Christmas lights, they’re a thing of wonder aren’t they? As a child our house was always the most extravagantly decorated in the street, and probably the town where outdoor lights came in moderation for most of the busy, middle class families. But our house was like Santa’s grotto. My mum loved Christmas, and always viewed it much like a child – full of pretty objects, shining lights and colourful decorations that brought her joy. As a child our house was envied – plenty of festive spirit inside and out. (And yes, if you haven’t already heard – our Christmas tree was up for nearly 7 years.)
But as I grew older, and especially as I hit my mid teens, even I realised that the exterior of a house speaks nothing of the lives that are lived inside of it. Broken families lives are not made easier by the Christmas period – if anything they are more stressful. Plans of visits and time allocation for different relatives, trying to organise seeing both sets of families, knowing that things might be different and long-time traditions may be broken. Plus the stress of having money problems can cause tension between parents, especially if a relationship is already frayed.
Or perhaps someone is missing at the Dinner table who might have normally been there. Although Christmas is a time for families to get together, it is sometimes the time when those who are no longer with us are missed the most. Stories shared remind us of happy memories, but also the pain of loss.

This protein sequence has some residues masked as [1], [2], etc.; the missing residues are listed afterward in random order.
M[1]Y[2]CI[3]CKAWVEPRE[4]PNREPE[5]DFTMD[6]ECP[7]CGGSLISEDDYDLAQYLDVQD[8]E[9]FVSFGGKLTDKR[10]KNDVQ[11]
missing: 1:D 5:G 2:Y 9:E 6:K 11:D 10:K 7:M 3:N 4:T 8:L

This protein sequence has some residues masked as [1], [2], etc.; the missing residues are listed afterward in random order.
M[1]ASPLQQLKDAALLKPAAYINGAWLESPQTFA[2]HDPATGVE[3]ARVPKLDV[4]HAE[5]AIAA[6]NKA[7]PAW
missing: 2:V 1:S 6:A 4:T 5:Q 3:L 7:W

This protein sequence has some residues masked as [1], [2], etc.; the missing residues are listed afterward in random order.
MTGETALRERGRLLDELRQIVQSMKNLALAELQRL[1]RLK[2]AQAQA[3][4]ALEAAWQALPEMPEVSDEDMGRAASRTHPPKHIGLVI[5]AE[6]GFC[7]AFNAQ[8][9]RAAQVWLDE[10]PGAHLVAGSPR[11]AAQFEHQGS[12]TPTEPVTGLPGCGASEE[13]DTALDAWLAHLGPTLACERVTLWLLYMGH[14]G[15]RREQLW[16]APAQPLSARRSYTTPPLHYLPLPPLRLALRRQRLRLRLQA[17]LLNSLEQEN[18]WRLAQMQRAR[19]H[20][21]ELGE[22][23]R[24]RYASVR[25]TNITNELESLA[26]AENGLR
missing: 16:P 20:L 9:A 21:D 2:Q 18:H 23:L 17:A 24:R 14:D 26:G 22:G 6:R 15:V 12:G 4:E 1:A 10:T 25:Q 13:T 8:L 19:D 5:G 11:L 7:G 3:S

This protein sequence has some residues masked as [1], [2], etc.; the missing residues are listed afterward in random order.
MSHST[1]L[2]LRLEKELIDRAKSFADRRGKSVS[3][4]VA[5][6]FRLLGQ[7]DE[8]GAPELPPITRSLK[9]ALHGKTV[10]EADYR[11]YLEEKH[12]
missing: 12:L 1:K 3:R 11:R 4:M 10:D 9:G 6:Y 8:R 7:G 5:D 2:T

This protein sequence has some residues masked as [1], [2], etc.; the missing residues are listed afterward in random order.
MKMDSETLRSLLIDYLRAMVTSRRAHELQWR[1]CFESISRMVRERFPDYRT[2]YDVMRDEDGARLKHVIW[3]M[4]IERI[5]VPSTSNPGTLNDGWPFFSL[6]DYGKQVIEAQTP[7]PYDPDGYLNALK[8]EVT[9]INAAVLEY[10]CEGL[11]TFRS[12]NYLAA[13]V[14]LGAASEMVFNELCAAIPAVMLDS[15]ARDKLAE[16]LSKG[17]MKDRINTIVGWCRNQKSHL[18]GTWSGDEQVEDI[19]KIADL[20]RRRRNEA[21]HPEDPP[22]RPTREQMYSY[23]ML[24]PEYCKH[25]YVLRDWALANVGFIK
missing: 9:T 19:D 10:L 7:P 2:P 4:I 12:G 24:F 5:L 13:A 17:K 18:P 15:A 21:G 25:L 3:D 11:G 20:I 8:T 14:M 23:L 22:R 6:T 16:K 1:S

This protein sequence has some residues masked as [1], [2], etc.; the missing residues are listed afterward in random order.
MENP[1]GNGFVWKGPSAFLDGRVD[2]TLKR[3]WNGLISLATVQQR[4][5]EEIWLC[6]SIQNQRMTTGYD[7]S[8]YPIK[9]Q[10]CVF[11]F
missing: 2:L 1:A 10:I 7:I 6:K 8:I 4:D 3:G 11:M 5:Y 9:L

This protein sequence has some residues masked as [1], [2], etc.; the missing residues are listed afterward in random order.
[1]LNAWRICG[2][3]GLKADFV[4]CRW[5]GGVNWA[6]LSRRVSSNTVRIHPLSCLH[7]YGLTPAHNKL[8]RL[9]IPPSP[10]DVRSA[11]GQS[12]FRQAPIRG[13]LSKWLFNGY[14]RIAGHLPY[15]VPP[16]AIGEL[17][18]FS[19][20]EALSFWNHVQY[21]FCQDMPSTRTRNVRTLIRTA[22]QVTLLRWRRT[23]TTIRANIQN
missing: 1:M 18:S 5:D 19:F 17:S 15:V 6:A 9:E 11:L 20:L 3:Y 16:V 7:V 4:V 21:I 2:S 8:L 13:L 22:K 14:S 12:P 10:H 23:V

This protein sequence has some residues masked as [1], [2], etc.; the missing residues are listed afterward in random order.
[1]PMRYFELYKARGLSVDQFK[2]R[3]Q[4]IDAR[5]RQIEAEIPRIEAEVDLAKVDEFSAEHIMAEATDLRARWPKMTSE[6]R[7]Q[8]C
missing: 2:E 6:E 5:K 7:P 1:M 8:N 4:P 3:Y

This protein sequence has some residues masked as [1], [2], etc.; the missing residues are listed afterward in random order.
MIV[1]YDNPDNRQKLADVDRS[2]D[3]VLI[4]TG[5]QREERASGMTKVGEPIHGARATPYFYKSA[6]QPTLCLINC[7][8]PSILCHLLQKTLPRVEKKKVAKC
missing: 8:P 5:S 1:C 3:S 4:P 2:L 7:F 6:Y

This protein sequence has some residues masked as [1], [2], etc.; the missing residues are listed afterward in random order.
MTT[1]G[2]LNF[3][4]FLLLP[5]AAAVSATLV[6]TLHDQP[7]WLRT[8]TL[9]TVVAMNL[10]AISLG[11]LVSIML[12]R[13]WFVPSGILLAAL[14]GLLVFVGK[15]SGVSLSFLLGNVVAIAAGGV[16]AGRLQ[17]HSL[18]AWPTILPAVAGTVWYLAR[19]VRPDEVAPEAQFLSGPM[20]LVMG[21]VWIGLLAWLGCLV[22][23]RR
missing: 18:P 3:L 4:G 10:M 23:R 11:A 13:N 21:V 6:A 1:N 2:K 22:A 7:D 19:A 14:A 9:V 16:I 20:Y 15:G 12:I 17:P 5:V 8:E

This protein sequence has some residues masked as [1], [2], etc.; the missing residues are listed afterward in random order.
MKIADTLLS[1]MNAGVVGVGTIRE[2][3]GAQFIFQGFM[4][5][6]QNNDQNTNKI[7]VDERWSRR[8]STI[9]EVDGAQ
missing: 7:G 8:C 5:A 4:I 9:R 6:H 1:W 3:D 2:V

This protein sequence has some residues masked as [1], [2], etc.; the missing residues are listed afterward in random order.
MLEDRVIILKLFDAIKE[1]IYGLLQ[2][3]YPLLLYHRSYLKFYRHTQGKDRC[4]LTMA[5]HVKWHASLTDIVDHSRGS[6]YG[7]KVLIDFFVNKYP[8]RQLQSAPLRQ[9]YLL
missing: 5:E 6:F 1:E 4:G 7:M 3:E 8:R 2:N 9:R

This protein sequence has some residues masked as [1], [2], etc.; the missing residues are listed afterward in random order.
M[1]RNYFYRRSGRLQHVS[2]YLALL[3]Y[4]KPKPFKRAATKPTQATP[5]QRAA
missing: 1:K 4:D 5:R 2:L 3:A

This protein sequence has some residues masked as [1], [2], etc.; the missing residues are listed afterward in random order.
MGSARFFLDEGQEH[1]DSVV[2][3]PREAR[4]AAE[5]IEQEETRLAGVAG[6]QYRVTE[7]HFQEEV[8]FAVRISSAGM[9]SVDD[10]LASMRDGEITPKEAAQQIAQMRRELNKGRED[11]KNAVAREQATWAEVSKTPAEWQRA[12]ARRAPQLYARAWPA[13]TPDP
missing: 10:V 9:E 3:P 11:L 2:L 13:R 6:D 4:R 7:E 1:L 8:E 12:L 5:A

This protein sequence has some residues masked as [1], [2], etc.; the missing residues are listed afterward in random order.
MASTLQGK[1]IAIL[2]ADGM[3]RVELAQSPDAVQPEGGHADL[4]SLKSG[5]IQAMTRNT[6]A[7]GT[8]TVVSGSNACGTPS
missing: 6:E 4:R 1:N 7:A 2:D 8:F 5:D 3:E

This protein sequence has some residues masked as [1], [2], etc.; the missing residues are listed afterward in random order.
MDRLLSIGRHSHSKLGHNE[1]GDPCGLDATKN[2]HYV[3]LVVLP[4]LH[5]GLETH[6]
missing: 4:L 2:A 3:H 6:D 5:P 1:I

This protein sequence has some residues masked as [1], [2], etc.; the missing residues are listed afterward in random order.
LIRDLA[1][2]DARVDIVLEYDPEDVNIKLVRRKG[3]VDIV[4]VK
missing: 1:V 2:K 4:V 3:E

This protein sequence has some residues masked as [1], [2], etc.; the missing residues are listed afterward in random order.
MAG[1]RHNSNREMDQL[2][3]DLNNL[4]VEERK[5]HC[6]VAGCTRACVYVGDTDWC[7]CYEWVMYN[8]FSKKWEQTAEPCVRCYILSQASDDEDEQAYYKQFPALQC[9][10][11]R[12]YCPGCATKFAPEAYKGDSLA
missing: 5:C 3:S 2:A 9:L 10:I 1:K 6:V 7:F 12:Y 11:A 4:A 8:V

The lights that surround us at Christmas time should also remind us of the future: the world that we are leaving behind for future generations to enjoy. In our urge to decorate our lives with comfort and luxury and festivities, we should not forget that is our children who will pay for our mistakes – it is our children who will live with the consequences of the things we do. So if we will not curb our selfish behaviour for our peers, perhaps we should for our children, and our grandchildren.
DNCIC recommendations for today:
· Switch off the lights, or at least ration how long they are on for.
· Buy those LED lights, and fill your house with those instead.
· Christmas present problem solved – buy everyone energy efficient light bulbs and rechargeable batteries – and get some for yourself while you’re at it!
· Work out your Carbon footprint – and resolve to reduce it. There are lots of resources on the Web for working our your Carbon footprint and offsetting your Carbon emissions, such as the UK Carbon Footprint project at www.carbonfootprint.com, or the Big Green Switch at www.biggreenswitch.co.uk
· See the Church of England’s Shrinking Your Carbon Footprint campaign at www.cofe.anglican.org
· Switch to a green energy supplier. Again, there are details on the Web and help in switching at websites like the Green Helpline at www.greenhelpline.com
“Unless we change the direction we are heading, we might end up where we are going.” Chinese Proverb